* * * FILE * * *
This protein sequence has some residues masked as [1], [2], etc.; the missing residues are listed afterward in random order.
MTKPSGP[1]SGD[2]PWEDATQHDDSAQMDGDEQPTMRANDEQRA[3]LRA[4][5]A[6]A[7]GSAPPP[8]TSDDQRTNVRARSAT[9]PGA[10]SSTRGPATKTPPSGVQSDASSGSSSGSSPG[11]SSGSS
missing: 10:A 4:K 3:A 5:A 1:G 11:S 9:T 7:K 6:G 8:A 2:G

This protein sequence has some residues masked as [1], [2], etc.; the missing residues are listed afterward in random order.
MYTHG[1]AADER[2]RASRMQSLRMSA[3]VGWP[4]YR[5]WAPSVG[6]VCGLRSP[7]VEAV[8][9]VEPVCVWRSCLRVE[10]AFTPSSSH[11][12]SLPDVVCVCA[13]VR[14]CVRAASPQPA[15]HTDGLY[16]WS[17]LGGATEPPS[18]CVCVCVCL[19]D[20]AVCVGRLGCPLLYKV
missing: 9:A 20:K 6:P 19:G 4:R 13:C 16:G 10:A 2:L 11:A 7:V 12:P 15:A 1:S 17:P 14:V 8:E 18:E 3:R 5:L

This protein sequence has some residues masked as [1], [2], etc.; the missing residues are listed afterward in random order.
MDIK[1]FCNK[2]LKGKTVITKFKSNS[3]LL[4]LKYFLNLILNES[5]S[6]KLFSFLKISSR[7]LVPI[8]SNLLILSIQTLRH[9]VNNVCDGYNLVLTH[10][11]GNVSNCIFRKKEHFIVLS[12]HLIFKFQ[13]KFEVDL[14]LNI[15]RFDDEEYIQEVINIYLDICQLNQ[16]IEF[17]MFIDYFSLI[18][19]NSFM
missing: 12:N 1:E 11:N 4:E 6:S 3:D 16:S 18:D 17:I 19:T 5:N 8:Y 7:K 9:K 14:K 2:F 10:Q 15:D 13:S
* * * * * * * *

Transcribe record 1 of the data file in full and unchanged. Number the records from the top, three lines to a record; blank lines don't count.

This protein sequence has some residues masked as [1], [2], etc.; the missing residues are listed afterward in random order.
MTKPSGP[1]SGD[2]PWEDATQHDDSAQMDGDEQPTMRANDEQRA[3]LRA[4][5]A[6]A[7]GSAPPP[8]TSDDQRTNVRARSAT[9]PGA[10]SSTRGPATKTPPSGVQSDASSGSSSGSSPG[11]SSGSS
missing: 10:A 4:K 3:A 5:A 1:G 11:S 9:T 7:K 6:G 8:A 2:G